Fritz Lang’s film M similarly portrays expressionism. M is film noir, which makes it an ideal medium for expressionism. M is a crime thriller that follows the pursuit of a serial killer who murders children. All the basic elements of German expressionism are in the film. Lang used lighting to create contrast between light and dark in the film. Consequently, this contrast also highlights the shadows in the film that contribute to the development of the mood or atmosphere in the film – a chilling thriller. One of perhaps the most iconic scenes in the film that clearly depicts expressionism is the view of the girl Elsie Beckmann against the shadow of the child murderer. The scene not only employs the use of shadows but also achieves the goals or objectives of expressionism, which is to evoke fear among the audience. The scene immediately sparks a sense of danger, caution, and fear, which not only depicts the plot of the film but also one of the elements of film noir. Aside from the shadows, Lang also used chiaroscuro to create a contrast between light and dark.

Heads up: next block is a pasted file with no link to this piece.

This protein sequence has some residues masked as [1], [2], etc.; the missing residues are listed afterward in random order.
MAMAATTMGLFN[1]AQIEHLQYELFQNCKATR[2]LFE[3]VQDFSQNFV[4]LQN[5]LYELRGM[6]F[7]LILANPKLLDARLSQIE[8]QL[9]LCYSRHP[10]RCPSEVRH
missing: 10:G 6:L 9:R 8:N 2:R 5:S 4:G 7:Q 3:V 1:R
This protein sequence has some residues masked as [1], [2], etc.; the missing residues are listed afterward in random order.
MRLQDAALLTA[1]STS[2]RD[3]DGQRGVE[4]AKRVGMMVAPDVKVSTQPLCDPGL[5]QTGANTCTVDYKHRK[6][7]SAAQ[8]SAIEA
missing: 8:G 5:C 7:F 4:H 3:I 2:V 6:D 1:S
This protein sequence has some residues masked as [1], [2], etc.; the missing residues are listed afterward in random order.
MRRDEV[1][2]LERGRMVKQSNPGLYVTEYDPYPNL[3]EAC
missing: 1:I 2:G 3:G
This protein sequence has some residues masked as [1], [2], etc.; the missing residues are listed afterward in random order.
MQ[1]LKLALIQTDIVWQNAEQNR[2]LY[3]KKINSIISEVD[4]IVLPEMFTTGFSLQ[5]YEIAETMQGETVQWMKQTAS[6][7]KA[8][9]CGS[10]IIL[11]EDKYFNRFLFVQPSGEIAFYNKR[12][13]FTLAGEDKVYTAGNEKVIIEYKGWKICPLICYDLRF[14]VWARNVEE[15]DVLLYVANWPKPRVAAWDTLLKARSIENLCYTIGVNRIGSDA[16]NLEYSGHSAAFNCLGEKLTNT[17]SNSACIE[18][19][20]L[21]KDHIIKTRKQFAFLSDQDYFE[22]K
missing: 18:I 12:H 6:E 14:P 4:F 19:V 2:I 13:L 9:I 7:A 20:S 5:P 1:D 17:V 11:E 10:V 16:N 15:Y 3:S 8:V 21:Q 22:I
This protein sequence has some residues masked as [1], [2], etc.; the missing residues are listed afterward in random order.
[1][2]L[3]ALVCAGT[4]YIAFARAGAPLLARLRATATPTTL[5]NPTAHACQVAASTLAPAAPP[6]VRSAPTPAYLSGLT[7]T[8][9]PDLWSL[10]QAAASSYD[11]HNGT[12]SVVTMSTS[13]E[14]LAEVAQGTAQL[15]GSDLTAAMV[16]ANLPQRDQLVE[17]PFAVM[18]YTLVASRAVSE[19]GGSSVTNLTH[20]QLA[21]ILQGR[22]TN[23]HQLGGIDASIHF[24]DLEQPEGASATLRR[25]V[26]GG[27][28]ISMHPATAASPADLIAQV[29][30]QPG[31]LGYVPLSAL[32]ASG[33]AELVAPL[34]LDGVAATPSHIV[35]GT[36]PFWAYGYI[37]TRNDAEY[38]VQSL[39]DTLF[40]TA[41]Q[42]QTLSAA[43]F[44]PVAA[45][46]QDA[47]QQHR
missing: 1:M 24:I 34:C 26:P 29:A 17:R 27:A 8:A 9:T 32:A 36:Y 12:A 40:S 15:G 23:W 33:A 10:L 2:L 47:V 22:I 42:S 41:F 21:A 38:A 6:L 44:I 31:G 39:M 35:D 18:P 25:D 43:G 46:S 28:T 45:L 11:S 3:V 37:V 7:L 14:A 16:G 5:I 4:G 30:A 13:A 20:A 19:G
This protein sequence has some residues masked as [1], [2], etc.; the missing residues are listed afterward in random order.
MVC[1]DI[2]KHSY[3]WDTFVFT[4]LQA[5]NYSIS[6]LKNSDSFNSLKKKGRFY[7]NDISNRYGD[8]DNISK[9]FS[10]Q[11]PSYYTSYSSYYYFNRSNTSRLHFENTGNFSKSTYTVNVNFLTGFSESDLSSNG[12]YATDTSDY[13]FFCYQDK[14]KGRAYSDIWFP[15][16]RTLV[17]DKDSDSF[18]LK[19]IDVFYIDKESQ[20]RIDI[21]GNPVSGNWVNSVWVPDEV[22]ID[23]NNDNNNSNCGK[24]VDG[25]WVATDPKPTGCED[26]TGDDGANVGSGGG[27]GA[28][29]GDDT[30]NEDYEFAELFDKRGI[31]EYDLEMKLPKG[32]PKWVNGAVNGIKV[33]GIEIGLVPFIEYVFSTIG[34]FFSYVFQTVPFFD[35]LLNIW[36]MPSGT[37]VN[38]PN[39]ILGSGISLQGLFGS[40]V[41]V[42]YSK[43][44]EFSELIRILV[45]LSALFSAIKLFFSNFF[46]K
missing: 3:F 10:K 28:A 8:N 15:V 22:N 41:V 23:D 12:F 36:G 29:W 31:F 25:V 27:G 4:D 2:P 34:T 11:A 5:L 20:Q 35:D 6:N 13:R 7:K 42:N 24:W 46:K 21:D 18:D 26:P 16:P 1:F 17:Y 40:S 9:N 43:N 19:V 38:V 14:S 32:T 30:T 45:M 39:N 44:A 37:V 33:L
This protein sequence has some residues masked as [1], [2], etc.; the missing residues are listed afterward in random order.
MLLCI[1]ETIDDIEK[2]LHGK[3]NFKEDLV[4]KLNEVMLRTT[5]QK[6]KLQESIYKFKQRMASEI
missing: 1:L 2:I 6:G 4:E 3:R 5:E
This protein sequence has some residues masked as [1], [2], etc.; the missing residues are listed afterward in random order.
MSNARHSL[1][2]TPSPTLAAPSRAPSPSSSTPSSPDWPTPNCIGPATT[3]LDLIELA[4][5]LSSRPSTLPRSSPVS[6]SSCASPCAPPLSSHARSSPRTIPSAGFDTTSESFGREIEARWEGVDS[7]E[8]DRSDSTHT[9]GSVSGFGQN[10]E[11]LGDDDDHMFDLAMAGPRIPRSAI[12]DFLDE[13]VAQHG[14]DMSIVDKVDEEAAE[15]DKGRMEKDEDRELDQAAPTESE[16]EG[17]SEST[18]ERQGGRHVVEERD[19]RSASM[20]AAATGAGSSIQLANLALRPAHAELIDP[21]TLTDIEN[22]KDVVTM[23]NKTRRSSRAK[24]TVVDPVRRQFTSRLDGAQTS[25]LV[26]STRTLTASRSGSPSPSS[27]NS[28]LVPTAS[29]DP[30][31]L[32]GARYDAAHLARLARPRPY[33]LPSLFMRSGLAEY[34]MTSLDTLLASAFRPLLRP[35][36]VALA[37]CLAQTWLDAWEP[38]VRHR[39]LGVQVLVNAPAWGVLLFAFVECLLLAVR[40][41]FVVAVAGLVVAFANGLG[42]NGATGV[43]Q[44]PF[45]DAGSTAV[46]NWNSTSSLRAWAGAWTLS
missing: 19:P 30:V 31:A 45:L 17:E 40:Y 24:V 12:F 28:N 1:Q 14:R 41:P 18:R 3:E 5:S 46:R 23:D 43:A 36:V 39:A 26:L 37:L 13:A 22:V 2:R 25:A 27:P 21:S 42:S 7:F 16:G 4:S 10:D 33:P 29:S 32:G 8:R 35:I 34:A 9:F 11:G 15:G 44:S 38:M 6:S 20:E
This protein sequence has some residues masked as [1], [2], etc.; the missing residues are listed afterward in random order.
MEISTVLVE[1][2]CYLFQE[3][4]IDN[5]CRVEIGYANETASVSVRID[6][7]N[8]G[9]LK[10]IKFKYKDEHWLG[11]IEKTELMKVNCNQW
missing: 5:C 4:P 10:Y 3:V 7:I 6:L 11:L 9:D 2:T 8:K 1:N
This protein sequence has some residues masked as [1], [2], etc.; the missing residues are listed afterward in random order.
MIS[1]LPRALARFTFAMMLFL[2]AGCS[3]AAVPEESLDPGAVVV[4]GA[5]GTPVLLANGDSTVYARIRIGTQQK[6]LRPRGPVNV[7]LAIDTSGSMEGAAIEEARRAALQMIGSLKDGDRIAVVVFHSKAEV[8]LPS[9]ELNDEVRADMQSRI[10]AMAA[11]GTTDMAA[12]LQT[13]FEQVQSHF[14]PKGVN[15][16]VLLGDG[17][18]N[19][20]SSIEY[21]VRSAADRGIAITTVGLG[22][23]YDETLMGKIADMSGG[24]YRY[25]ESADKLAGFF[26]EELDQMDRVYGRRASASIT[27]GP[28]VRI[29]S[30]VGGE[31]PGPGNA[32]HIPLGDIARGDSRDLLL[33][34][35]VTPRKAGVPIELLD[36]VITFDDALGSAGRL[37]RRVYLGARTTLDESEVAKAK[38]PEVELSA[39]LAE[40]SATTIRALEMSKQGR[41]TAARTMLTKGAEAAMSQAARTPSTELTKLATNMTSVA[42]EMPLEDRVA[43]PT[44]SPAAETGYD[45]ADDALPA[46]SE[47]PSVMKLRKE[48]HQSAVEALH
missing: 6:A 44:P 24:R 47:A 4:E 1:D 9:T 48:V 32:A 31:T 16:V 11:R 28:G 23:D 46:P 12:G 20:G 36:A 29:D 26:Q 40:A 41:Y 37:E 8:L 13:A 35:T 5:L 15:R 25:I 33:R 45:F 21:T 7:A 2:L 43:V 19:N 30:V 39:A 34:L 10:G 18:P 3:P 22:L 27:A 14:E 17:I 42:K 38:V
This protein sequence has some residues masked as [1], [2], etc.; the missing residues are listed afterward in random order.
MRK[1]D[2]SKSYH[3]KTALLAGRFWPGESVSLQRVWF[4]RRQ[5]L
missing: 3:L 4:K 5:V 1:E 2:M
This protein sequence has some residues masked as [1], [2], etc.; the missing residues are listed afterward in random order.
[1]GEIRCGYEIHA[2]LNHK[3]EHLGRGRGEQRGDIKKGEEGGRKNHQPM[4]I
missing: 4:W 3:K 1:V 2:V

Lang also used difficult angles to establish an atmosphere of fear, as if there is an eerie presence that watches the children as they play or go about in the film. Similarly, the angles then create an atmosphere of fear and danger, which is characteristic of expressionism. In this way, Lang portrays a subjective view, one that represents the view of the killer. Lang also used reflective surfaces such as mirrors and glass to startle the audience. One of the scenes that not only uses a mirror but also chiaroscuro is the one where the inspector looks at himself in the mirror with fear in his eyes. In another scene, the inspector sees a reflection of a girl through the window. These scenes encapsulate the elements of German expressionism. Overall, Lang’s film M is similar to The Cabinet of Dr. Caligari and Nosferatu in that these films portray or depict the essence of expressionism in film, particularly German expressionism.